Salicylic acid, however, was not synthesized to any appreciable extent from chorismic acid by extracts prepared from any of the mutants grown similarly: ∼1 ng by CFEs from knockouts of trpE2, entC and entD as single mutants and 0.25 ng by entDtrpE2 as a double
mutant (Fig. 1). These very low conversions suggest that a combination of the gene products from trpE2, entC and entD or, probably and more likely, that all three genes play a role in the synthesis of salicylic acid from chorismic acid. To evaluate which genes are involved in the conversion of chorismic acid to isochorismic acid and then in the conversion of isochorismic acid to salicylic acid, the above experiment was modified such that isochorismic Epacadostat chemical structure acid was extracted before estimating salicylic acid and hence could confirm the involvement of trpE2, entC and entD in the stepwise conversion. Accordingly, the CFEs of each of the three single mutants were prepared. Each contained approximately 10 mg protein mL−1 and were incubated individually with chorismic acid as a substrate at 37 °C in a total volume of 2.3 mL (Marshall & Ratledge, 1971). After 1 h, the reaction was stopped with HCl and each mixture was extracted with ethyl acetate (see Materials and methods) to remove any isochorismic acid that had been formed. Each of these solvent extracts,
now in an aqueous buffer, was then divided into three equal aliquots selleck and each of these was placed in separate test tubes. For each batch of three solvent extracts, one was incubated without addition of CFE (control), and the other two were incubated with a CFE other than the one that had been used originally (Table 1). In other words, this was a cross-over biochemical reaction. The synthesis of salicylic acid occurred when CFEs from mutants of either entC or entD were used in the first reaction with chorismic acid as a substrate and followed by using the CFE of mutant trpE2 in the second reaction. The synthesis of salicylic acid was completely absent when a CFE of mutant trpE2 was used in the first reaction, irrespective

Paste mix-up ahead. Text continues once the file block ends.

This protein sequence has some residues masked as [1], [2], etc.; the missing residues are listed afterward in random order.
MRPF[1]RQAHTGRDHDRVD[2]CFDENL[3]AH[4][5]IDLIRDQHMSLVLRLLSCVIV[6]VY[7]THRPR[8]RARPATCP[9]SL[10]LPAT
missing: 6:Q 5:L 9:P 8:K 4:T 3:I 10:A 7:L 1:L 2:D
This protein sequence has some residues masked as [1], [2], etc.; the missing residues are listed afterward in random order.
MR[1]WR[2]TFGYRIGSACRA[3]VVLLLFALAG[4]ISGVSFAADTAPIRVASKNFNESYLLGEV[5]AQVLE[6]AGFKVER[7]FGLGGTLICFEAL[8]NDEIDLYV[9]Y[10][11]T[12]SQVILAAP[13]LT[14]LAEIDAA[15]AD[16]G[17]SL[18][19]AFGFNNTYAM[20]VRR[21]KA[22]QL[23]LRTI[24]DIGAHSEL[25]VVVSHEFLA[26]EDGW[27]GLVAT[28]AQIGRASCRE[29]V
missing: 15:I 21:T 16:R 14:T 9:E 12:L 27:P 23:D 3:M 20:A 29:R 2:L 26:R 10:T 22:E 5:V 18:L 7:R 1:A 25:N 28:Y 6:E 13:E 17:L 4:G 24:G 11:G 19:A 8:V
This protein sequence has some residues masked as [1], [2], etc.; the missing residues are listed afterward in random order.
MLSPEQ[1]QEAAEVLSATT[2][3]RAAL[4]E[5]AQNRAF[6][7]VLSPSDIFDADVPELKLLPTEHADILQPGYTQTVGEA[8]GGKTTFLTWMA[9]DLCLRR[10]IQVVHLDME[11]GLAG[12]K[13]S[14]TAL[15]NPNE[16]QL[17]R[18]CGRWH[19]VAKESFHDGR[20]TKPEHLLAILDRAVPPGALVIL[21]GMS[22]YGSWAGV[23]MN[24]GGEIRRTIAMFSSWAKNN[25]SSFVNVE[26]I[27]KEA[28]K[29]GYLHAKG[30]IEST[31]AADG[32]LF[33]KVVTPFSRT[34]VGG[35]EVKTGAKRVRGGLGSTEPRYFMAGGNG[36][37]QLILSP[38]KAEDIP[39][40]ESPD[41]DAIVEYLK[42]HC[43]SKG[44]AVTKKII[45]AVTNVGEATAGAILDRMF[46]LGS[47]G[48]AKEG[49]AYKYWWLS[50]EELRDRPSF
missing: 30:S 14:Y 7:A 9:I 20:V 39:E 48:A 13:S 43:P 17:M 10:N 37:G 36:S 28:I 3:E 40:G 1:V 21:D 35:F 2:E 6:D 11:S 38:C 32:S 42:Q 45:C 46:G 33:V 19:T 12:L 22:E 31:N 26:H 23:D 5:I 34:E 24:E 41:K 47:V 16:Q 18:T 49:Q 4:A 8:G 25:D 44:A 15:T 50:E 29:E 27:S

Molecular motor of which CFE was used in the second reaction (Table 1). As salicylic acid is principally converted to mycobactin, with only about 5–10% being converted into carboxymycobactin (Ratledge & Ewing, 1996), we then studied the production of mycobactin in the knockout mutants. The wild type and the mutants of M. smegmatis were grown for 7 days in minimal medium under iron-deficient conditions (which are needed to maximize mycobactin formation) with and without salicylic acid added at 5 μg mL−1. The production of mycobactin by the mutants was drastically decreased in minimal medium compared with the wild-type strain (Fig. 2). However, when salicylic acid was included in the medium, the mutant cells had considerably more mycobactin than before, although the amounts were well below those in the wild-type strain (Table 2).